Again, there's evidence that even a 1900x1200 maximum detail configuration isn't enough to push the envelope on some test systems.

Far Cry 2, Crysis

FarCry 2
DirectX Gaming Performance

FarCry 2

Like the original, FarCry 2 is one of the more visually impressive games to be released on the PC to date.  Courtesy of the Dunia game engine developed by Ubisoft, FarCry 2's game-play is enhanced by advanced environment physics, destructible terrain, high resolution textures, complex shaders, realistic dynamic lighting, and motion-captured animations.  We benchmarked the graphics cards in this article with a fully patched version of FarCry 2, using one of the built-in demo runs recorded in the "Ranch" map. Of the three available, we used the Ranch (Short) option.  The test results shown here were run at a resolution of 1920x1200 with 8X AA and Ultra High Quality presets enabled concurrently.

In just a few short months, the Alienware Aurora has gone from being the uncontested Far Cry 2 performance leader to an uncontested second place. The four HD 5970 GPUs in the Origin Genesis give it a 47 percent boost over the dual 5870 configuration.

Crysis v1.21
DirectX 10 Gaming Performance


Crytek's game engine visuals in Crysis are some of the most impressive real-time 3D renderings we've seen to date on a computer screen. The engine employs some of the latest techniques in 3D rendering like Parallax Occlusion Mapping, Subsurface Scattering, Motion Blur, and Depth-of-Field effects, as well as an impressive use of Shader technology. The single player, FPS Crysis is a smash-hit, and rightfully so. We patched the game to v1.2 with all of the game's visual settings to 'High' at 1920x1200 resolution to put a significant load on the systems' graphics engines being tested.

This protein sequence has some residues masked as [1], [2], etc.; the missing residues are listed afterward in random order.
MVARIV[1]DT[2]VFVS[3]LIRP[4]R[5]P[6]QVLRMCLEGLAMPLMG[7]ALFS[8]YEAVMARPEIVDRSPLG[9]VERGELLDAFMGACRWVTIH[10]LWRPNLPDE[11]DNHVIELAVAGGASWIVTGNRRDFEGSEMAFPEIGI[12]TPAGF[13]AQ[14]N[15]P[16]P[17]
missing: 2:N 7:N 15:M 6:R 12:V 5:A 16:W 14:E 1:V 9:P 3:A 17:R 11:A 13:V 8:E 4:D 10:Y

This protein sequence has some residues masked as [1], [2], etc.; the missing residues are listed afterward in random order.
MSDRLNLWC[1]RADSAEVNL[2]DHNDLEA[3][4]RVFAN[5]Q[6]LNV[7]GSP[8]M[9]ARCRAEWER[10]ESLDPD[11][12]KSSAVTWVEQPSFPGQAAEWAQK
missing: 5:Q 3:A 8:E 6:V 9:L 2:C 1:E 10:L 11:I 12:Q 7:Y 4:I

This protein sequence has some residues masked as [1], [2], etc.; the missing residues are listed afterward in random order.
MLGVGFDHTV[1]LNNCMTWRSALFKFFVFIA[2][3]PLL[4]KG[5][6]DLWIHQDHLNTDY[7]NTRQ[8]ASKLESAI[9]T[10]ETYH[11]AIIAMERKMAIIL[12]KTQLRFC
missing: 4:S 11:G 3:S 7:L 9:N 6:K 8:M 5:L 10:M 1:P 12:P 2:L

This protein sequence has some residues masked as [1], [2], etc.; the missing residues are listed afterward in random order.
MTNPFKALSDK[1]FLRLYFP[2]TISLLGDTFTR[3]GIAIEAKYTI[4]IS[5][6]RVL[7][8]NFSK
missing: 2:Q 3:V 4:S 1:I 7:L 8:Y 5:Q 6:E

The Genesis's configuration gives it a substantial boost in Crysis, as well. The Aurora's dual 5870s and the dual GTX 275s in the Digital Storm system both perform excellently, but the paired 5970's in the Origin Genesis put the system in a class of its own.

Stability, and Power Consumption

Power consumption was measured at the wall using a Kill-A-Watt power meter; the numbers given are indicative of the system's total power draw. We measure four specific states:

  • Idle: The system is booted and left with no background tasks running for 15 minutes.